In Episode 1, Center Director Dr. Tom Tomlinson and Assistant Professor Dr. Devan Stahl discuss the Patient Preference Predictor (PPP), a tool they are developing that could potentially supplement advance directives or surrogate decision makers for patients, or that could aid decision making for the “unbefriended” patient who has no family or friend to make their wishes known. Could the PPP be even better than a patient’s family member at predicting what a patient may want in a given scenario?

Listen to Episode 1 now on H-Net

This episode was produced and edited by Liz McDaniel in the Center for Ethics. Music: “While We Walk (2004)” by Antony Raijekov via Free Music Archive, licensed under a Attribution-NonCommercial-ShareAlike License. Full episode transcript is forthcoming and will be available on the Center’s website.

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Antibiotics: No Clear Course

Bioethics in the News logoThis post is a part of our Bioethics in the News series

By Robyn Bluhm, PhD

It’s something we’ve all been told: be sure to finish taking your antibiotic prescription. Don’t just stop when you begin to feel better. Doing so, we’re warned, may mean that the bacteria causing the infection have not been completely eradicated. Once treatment stops, they will begin to multiply again, causing a relapse. Worse, it may result in the development of antibiotic-resistant bacteria, which is dangerous both to the individual taking the medication and to the public as a whole.

But a recent article in The BMJ argues against this common wisdom, saying that advice to “complete the course” is not evidence-based—and that doing so may actually have the opposite effect of increasing, rather than decreasing, the risk of antibiotic resistance.

antibiotics package photo

Image description: a pack of antibiotics with a green arrow pointing toward “Your first day’s dose”–two pills are missing and four remain unopened. Image source: Joseph Nicolia/Flickr Creative Commons

I find this piece—and reactions to it in on the journal’s website—interesting for bioethics because it illuminates the complex relationship between evidence and patient care. The article recommends changing treatment practices because of evidence that they may do more harm than good, but doesn’t really have a plan for what to change them to. This conundrum leads the authors of the article to make some interesting, but incomplete, suggestions related to physician-patient communication and shared decision-making. The commentaries on the paper challenge both the authors’ claims about the available evidence and their suggestions about sharing doubts about current practice with patients.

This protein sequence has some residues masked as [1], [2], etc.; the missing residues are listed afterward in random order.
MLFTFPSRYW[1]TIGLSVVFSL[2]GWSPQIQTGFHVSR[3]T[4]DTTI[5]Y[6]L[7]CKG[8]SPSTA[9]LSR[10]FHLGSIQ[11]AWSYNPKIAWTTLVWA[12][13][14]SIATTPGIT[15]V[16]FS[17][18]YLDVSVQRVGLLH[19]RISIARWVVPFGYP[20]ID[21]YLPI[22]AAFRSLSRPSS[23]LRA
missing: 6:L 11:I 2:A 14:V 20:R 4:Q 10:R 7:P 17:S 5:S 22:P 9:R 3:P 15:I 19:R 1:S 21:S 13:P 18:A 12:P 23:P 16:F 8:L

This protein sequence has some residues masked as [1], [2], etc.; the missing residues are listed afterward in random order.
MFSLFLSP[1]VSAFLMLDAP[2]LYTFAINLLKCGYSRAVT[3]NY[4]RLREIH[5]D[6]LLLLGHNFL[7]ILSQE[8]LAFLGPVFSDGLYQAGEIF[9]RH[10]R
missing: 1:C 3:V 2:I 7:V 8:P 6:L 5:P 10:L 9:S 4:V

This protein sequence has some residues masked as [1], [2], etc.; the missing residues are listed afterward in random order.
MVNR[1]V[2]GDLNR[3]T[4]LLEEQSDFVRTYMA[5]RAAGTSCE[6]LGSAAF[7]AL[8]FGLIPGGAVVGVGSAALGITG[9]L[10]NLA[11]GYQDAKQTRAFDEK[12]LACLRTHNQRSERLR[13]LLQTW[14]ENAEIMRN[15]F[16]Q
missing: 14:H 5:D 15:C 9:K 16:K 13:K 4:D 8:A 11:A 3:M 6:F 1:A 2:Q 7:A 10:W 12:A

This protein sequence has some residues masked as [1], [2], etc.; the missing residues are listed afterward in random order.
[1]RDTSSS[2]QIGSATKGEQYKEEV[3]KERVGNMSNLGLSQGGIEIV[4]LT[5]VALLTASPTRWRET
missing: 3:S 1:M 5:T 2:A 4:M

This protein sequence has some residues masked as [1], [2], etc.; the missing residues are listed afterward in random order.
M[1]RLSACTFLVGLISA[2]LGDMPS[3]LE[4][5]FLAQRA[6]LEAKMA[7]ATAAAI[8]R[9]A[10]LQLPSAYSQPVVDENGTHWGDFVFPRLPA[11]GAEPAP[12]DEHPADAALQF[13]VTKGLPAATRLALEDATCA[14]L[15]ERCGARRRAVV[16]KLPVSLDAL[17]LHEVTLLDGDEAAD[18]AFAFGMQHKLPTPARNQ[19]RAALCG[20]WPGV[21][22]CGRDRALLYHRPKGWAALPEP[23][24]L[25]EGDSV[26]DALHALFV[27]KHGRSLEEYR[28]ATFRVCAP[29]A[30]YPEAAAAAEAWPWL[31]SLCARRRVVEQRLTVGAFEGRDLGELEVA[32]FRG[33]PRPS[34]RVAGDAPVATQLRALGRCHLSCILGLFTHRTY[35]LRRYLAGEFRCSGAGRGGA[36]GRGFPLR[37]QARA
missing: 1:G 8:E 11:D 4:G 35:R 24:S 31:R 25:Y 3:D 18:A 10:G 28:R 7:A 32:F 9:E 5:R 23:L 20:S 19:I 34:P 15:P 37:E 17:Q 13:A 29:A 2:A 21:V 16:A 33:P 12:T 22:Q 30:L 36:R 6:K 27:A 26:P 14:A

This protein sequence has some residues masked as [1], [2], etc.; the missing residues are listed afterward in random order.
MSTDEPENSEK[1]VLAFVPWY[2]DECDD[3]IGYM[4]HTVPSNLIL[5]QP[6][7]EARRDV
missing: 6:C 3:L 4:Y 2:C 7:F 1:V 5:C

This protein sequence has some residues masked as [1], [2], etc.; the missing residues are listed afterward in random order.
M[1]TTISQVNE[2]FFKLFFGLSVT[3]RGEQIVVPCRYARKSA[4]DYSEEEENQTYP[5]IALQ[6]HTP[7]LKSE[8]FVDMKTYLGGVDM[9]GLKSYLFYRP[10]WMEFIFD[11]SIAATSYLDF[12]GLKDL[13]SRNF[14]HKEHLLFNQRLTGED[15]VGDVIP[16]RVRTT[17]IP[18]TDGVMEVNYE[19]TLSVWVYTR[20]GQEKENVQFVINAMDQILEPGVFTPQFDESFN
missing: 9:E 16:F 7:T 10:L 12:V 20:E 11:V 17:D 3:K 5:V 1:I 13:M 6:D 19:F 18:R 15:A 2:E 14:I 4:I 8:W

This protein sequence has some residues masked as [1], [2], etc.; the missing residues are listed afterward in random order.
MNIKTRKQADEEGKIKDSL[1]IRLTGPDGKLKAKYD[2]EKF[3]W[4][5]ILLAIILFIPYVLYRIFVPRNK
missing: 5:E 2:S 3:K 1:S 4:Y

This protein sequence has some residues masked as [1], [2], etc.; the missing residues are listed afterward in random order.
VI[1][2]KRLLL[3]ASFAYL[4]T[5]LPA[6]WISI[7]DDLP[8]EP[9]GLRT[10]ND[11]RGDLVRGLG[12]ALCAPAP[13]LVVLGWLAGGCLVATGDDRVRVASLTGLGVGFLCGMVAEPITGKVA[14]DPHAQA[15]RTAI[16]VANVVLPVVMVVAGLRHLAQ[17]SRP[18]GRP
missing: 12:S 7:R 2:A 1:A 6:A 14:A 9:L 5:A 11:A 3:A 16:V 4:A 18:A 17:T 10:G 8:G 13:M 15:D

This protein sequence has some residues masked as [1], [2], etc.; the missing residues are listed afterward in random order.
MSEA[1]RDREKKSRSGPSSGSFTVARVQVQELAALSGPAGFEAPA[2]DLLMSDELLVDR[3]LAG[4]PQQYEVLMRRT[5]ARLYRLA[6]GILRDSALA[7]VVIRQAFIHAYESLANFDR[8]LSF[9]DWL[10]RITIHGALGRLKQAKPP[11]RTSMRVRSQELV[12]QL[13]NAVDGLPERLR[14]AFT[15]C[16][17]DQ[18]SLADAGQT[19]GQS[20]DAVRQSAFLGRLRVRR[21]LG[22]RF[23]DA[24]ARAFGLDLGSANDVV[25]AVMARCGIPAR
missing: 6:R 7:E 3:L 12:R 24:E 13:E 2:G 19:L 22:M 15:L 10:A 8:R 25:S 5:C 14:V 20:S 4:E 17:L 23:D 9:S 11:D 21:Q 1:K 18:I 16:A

Changing Clinical Practice?
The randomized controlled trial (RCT) is currently thought to be the “gold standard” of evidence in medicine. It is not uncommon for discussions of medical evidence to cite examples of treatments that were in common use before an RCT was conducted, that were then shown by the trial to be useless or even harmful. This time last year, I blogged about a report that suggested that there is no evidence that flossing your teeth has any benefits. In response to this report, a number of people suggested that we should just stop flossing. In the late 1980s, a large RCT showed that two drugs commonly used to treat arrhythmia actually increase the risk of cardiac death and the authors recommended that their use be discontinued.

The question addressed in the BMJ paper is more complex than either of these cases. The recommendation is not to stop using antibiotics altogether, but to change the way that they are used. And the recommendation is not based on RCTs, but on the lack of evidence for current practice; on the flawed reasoning that linked early discontinuation with antibiotic resistance; and on evidence that overuse of antibiotics is actually the most important causal factor in the development of resistance. The authors identify only seven conditions for which researchers have conducted RCTs that directly compared a shorter with a longer course of treatment. Moreover, even in cases where the shortest effective course of an antibiotic treatment for a health condition has been identified, it’s not possible to extrapolate from this situation to the use of other antibiotics, or the use of that antibiotic for other diseases.